Ask Polly: Are My Friends Using Me?

Photo: Wim Werrelman/NIS/Getty Images

Dear Polly,

Since you’re an advice columnist yourself, you might relate to my problem.

On Sunday I went for lunch with a friend. We’re hanging out, hooray! We spent the afternoon discussing a complicated romance situation with a creepy former boss, and the problems she’s facing in her new job. She kept telling me how happy she was that I was there, because neither of these are topics she feels she can discuss with her boyfriend.

On Tuesday a work colleague I know well invited me for a drink. We’re hanging out, hooray! It turns out he was killing time before meeting his girlfriend for dinner. In the bar he complained about a complicated work problem he has never once mentioned in the office. And then he told me how happy he was to get to talk about it with someone who understands, because his girlfriend doesn’t.

Tonight I am going to a friend’s house for the weekend. We’re hanging out, hooray! Except I’ve discovered she has asked me around because her wife has been self-harming again and thinks my outside perspective might help her to stop, or at least cut back for the sake of their kids.

The penny’s dropped. I have somehow become (as New Girl put it) the emotional fluffer to almost my entire friendship circle. They come to me when they have problems they cannot discuss with their partners, or problems other people cannot solve, and otherwise I’m ignored. More evidence? I recently texted a dozen people with news of a spare ticket to a very cool sold-out event I knew they’d be interested in. Only four bothered replying; only one bothered asking how I was. Or the out-of-town friend who got in touch last minute, asking to stay with me for a weekend, as someone else had flaked on her. She took me out to lunch before she left, but she’s ignored all messages since. How do I fall for this every damn time? Why do I think, At last! Here is the cool friendship I have been waiting for! instead of cynically wondering what they want from me?

I’m an office manager; once, a boss told me that I was part of the overheads to her and what she liked best about me was the fact that I don’t need external validation to be happy. That comes from a miserable, suicidal childhood with unloving parents who kept dropping me into abusive/bullying situations and then sabotaging my attempts to rescue myself. I got divorced a few years ago because when my ex-husband was diagnosed with an incurable illness he turned abusive. My dating life since then has been a complete disaster because I only seem to be attracting people who want to take my strength and confidence for themselves. I’ve accepted these bad dates as par for the course until the right person comes along, but I’m horrified to realize that the people I thought were my friends are treating me in the same way. I am very fully capable of excellent self-care, so when I say to someone that I’m feeling low and their response is to send me a worksheet about the importance of showering and breakfast, am I supposed to feel better with that patronizing bullshit? Where is the actual care from other people? Where are my friends?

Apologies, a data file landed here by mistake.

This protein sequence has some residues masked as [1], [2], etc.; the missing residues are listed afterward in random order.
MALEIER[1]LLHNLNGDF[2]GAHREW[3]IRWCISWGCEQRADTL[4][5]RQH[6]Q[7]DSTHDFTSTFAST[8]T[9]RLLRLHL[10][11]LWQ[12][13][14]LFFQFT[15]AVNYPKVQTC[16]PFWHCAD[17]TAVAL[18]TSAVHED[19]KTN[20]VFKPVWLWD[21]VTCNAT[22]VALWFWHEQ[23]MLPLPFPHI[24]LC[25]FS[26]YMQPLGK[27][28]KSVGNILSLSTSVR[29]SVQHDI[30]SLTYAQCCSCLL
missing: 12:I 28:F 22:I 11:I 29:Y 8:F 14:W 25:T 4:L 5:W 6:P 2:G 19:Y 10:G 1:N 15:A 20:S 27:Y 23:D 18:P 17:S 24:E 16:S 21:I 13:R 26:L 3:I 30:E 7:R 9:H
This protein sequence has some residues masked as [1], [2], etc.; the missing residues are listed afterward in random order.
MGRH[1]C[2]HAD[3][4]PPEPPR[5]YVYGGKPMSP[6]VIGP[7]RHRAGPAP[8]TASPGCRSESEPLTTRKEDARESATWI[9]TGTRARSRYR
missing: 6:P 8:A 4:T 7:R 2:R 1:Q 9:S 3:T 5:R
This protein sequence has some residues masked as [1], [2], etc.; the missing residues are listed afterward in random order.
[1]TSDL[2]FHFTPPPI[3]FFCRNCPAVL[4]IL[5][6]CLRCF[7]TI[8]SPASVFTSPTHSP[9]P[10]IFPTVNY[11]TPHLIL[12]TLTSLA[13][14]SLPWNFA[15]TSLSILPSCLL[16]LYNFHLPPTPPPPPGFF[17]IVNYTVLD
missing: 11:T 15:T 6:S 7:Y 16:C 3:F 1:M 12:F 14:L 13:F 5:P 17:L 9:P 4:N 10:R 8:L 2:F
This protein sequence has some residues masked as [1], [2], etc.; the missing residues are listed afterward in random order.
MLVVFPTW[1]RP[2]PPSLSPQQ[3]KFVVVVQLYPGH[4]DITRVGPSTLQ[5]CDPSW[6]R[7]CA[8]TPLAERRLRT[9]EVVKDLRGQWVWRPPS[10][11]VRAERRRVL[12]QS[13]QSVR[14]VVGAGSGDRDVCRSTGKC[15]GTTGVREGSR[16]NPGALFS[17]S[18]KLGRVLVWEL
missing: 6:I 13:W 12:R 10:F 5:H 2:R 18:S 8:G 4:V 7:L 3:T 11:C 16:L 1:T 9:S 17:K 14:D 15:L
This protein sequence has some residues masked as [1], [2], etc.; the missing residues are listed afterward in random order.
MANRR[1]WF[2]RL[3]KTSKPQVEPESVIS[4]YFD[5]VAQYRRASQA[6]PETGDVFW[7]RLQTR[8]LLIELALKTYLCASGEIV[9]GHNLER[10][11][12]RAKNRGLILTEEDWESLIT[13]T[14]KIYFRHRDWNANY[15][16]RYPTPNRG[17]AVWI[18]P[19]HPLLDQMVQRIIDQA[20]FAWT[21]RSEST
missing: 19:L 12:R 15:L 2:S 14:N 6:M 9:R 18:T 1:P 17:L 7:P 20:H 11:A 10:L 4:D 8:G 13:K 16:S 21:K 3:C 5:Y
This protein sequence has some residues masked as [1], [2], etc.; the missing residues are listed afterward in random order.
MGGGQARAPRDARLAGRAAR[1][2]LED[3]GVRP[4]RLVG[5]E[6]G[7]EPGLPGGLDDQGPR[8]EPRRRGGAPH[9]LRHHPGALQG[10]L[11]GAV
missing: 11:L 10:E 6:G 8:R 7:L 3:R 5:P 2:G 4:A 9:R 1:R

Short of moving to a desert island, what can I do about this?

Thank you.

The Fool

Dear the Fool,

That sound you hear is 100,000 readers sighing in unison. We can relate. Most of us have been through this a few times. We’ve felt like this precious tap of emotional support that’s turned on and turned off at someone else’s convenience. This is the reward we get for being good listeners, a skill we picked up at a young age because our parents were abusive or they were narcissists or they were just not that great at listening but they liked to talk A LOT. But it’s not just that: We’re good listeners and we give good advice because we learned to intellectualize and compartmentalize our emotions at a very early age. Instead of feeling our feelings and trusting that the world would be okay with that, we shoved our feelings aside and applied our big brains to solving psychological mind-puzzles. Now we listen to other people’s feelings and analyze them and write about the feeling of feelings instead. WE DON’T FEEL, WE WORK COMPLICATED MIND-PUZZLES ABOUT FEELINGS INSTEAD.

So many of us do this! We feel proud because we’re good at this! We take pleasure in our skills at working complicated mind-puzzles instead of feeling our feelings. It’s only after years of doing this, and being surrounded by friends because of it, that we slow down and notice something: These so-called “friends” don’t answer the phone when we call. When we say, “I feel sad,” they shy away. They don’t reciprocate. They can’t even imagine reciprocating.

But if you tell one of these people directly that they don’t give you what you need, they’ll flip out on you, because they DO give some things to other people. They just don’t give people EXACTLY WHAT THEY NEED WHEN THEY NEED IT.

Um … Because we’re the only people who do that.

We think it’s normal to drop everything in order to give other people what they need. We think it’s selfish to do otherwise. We think it’s myopic and strange and aggressive and unkind to take care of yourself instead of taking care of someone else, no matter who the other person is and what they want and how many times a week/month/year they want it.

At this point you probably think I’m merely conjuring that old trope of WOMEN WHO LOVE TOO MUCH. You probably don’t relate to those kinds of people. I know I don’t. I always thought that kind of woman was some sad sack who gave and gave and gave without taking. No one would define me that way! I’m super-selfish!

See how easy it is to see yourself as selfish? That’s part of the problem! That’s why you listen so much and give so much! Because no matter how much you give to other people, no matter how much you set your own needs aside and clear the decks and apply the FULL FORCE OF YOUR BIG MIND to their troubles, guess what? You still imagine that you’re a selfish fucker underneath it all.